‘Pas trop cuit’ (not too cooked) is my default setting for food and copy.
Nevertheless, I took yonks to pluck up the courage to ask formidable (that’s French for ‘fab’ and English for ‘scary’) Madame de G my Boulanger for a baguette ‘pas trop cuite.’
First, she corrected my dodgy pronunciation (‘we say la baguette, Madame Cameron, we must pronounce the ‘t’). Then she rifled through the bread basket for something pale and squishy. I’ve never needed to ask her since. Madame remembers. I still do sometimes, just to show I can say ‘cuite.’ It earns me a tiny nod of approval.
Crusty baguettes aside, most French cooking tends towards underdone. Answering your waiter’s meaty question, ‘Quelle cuisson?‘ (how do you want that cooked?) with anything over ‘à point’ (medium) may earn you a raised eyebrow.
My request for ‘saignant’ (bloody), usually gets the nod.
‘Don’t overcook it,’ is my motto for most things. It would have been my copywriting business by line, if I didn’t already have this one.
Fewer words, more meaning
‘Fewer words, more meaning’ is the 4Words motto. Before that it, was a bit of barely legible, scrawl my comms classes called ‘Mother Cameron’s mantra.’ It headlined every whiteboard and peppered every assignment. By the end of their courses, most people ‘got’ it. It made sense, and it worked.
‘My comms teaching career coincided with the birth of the Plain English movement. This was a revolt against the over-egged, jargon ridden writing that plagued business and bureaucratic writing in the 70s and 80s. So, yep I’m that old.
‘Fewer words, more meaning’ has proud plain English roots. It was my entrée into the art of serving up copy that’s ‘pas trop cuit.’
Worried about overcooking your copy? Try this.
5 ‘pas trop cuit’ rules for writing almost anything
The Plain English guidelines champion heaps of ways to write well. Here are the 5 key transformative points I taught and practice:
1. Write short sentences for punch and readability
2. Use active verbs to show who owns an action
3. Replace nouns with verbs wherever you can to add momentum and flow
4. List stuff for elegance and economy
5. Use ‘we’ and ‘our’ for warmth and inclusiveness
These points are not new, nor are they rocket science. That said they’re my touchstones for every bit of self or contracted editing I ever do. The first three often need more work.
5 copy kitchen aids – top tools to keep you ‘pas trop cuit’
I’m predisposed to ‘pas trop cuit,’ and age and experience have naturally simplified my writing. But practice and inclination weren’t enough to stop the odd outbreak of idiotic showoffery. It took training, tools, and a skilful editor to put paid to that.
These places, people, and things continue to help me hone my craft.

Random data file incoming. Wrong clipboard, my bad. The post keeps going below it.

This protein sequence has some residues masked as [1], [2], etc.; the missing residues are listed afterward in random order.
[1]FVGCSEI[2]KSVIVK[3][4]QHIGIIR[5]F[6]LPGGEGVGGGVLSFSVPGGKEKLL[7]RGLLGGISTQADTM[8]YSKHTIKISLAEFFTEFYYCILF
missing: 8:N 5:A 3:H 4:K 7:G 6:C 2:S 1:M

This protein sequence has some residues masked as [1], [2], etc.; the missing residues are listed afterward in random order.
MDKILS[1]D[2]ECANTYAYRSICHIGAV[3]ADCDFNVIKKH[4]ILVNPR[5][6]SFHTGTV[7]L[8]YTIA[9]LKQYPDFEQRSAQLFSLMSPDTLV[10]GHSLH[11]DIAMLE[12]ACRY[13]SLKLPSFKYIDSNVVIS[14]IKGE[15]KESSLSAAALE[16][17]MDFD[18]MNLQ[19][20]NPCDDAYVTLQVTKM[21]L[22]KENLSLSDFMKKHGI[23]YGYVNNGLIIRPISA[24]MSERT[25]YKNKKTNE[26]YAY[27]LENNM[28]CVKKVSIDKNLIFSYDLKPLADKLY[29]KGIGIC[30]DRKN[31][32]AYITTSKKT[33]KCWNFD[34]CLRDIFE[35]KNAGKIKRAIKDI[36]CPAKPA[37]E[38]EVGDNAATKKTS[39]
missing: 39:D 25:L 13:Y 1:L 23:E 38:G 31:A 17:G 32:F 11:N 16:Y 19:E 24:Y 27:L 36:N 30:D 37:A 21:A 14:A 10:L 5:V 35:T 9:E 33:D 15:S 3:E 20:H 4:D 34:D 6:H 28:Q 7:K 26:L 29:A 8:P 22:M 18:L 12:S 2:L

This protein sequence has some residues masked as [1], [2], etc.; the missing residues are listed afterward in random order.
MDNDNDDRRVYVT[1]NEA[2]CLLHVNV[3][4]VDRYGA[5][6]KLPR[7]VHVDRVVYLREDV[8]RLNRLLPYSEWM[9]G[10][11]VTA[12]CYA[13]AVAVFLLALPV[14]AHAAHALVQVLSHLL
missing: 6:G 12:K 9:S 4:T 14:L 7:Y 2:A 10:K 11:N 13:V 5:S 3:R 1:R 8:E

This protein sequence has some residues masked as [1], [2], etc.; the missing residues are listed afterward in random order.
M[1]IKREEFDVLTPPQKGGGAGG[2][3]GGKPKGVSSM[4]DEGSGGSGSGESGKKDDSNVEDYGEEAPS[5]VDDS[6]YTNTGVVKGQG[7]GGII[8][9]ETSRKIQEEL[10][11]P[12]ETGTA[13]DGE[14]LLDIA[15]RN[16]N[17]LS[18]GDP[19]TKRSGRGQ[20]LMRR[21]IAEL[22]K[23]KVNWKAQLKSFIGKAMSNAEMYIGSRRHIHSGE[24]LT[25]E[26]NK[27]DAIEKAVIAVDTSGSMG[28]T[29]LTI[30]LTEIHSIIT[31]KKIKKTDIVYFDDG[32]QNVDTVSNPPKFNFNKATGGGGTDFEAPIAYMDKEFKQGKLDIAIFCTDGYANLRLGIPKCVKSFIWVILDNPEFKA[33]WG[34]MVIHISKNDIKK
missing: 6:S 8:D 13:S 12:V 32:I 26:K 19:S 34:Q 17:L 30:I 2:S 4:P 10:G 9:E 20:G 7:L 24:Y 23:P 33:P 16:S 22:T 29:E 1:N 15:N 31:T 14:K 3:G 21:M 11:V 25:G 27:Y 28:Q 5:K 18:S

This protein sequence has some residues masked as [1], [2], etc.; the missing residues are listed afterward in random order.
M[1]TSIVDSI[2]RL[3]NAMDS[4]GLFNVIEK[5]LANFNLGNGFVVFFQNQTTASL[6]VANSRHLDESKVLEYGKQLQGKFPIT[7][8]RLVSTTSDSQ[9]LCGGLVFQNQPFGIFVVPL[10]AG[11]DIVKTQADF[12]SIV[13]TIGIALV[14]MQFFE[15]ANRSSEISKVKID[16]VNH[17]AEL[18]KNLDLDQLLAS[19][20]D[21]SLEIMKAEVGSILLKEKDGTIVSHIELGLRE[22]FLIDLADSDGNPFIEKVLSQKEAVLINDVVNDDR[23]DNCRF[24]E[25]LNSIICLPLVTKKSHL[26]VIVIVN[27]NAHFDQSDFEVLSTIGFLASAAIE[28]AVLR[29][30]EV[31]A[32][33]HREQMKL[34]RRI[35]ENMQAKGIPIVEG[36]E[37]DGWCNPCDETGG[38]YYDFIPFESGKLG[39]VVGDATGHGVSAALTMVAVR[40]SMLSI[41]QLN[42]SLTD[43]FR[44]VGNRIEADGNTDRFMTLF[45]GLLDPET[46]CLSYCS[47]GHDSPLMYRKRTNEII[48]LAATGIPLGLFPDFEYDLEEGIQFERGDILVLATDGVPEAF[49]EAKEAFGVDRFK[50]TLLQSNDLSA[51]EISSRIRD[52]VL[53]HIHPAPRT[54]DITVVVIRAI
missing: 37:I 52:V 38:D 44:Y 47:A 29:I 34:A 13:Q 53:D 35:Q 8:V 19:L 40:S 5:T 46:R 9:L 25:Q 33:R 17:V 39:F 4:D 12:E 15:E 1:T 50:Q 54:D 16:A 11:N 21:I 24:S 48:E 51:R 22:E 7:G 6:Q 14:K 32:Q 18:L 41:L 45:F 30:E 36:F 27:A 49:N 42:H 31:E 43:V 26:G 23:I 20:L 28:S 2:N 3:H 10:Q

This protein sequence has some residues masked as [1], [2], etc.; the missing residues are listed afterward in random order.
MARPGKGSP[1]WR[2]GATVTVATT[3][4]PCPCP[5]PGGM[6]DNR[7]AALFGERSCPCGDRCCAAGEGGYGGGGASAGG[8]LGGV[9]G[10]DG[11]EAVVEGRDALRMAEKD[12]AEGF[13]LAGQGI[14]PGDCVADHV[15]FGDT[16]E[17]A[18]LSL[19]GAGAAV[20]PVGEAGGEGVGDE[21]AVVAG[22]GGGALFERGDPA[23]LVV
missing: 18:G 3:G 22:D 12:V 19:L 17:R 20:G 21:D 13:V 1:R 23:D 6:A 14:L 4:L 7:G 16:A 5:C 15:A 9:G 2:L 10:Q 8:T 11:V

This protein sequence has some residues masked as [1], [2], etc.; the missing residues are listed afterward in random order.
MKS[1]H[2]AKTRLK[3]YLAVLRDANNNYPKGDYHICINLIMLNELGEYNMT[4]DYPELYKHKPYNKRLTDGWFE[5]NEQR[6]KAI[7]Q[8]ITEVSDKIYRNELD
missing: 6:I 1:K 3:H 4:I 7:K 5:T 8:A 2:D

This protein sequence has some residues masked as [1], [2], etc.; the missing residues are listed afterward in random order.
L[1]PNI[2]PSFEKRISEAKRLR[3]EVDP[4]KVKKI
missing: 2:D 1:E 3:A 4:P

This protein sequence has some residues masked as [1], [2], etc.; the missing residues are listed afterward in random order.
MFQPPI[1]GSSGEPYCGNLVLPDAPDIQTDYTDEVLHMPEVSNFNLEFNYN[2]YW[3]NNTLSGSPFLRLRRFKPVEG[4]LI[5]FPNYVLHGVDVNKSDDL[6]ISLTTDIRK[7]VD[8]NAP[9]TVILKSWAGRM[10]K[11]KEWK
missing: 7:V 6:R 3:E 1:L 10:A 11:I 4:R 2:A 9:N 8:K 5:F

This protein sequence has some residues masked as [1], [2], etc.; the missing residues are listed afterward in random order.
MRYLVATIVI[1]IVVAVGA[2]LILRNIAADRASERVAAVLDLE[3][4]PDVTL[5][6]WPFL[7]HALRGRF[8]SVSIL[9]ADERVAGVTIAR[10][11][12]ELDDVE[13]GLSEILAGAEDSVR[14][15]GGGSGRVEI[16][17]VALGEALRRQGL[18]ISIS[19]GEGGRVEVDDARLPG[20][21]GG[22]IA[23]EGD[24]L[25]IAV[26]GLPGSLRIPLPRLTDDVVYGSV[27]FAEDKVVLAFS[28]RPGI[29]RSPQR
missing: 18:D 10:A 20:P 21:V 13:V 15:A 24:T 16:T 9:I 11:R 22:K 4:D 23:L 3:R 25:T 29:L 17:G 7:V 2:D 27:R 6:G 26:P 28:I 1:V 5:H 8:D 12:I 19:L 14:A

The clever copywriting school – courses and community
I’m a 4 year veteran of Kate Toon’s Clever Copywriting School. Kate’s courses, tools, and templates are the total biz. Lovingly prepped, cooked to juicy, underdone perfection and served with lashings of secret sauce. Kate is without peer as a trainer, nudger, and nurturer of copy beasts of every ilk. Besides being a 5 starred Michelin chef of SEO training and all things copy, she is also a damn fine human.
Copywrite matters – courses and community
Belinda Weaver’s thorough, well-resourced courses give you a solid grounding in the art of tasty copywriting. Her ‘daily draft emails are chock full of dead brill tips. Besides being a mega credentialed copywriter, Belinda is down to earth and very droll. She is what we old dames like to call, ‘a dear girl.’
Grammarly is an elegant, easy way to check basic grammar and proofing. Make sure to set it for your version of English. The Hemingway app helps keep you honest. It pinpoints passages where you’ve been too smart by half and prompts you to get over yourself.
The app grades your work for readability. Anything under 9 gets a ‘good.’ Hemingway’s own work was estimated at between 4 and 6. This blog got a 5.
An actual (excellent) editor
I love 24/7 access and the mechanical precision of editing tools, but nothing beats a talented human. I use lovely Lisa Cropman at The Word Nest. She’s smarter than Grammarly and cooler than Hemingway. Lisa also has a ‘what were you thinking?’ function activated by grammatically correct but spurious content. If a point is not worth making or could be made better, Lisa will spot it.
Very good copy
4 last words – the ‘so what’ test
Follow the rules for fresh and underdone, and your writing will appeal to most humans. Bravo! You’ll have written fewer words with more meaning.
If your words also pass the ‘so what’ test and answer your target humans’ questions you’ve probably written very good copy.
Over to you
Got a grammar grouch? A favourite copy kitchen tip? An ace writing app?. Share it here.
Like your copy on the rare side? Get in touch.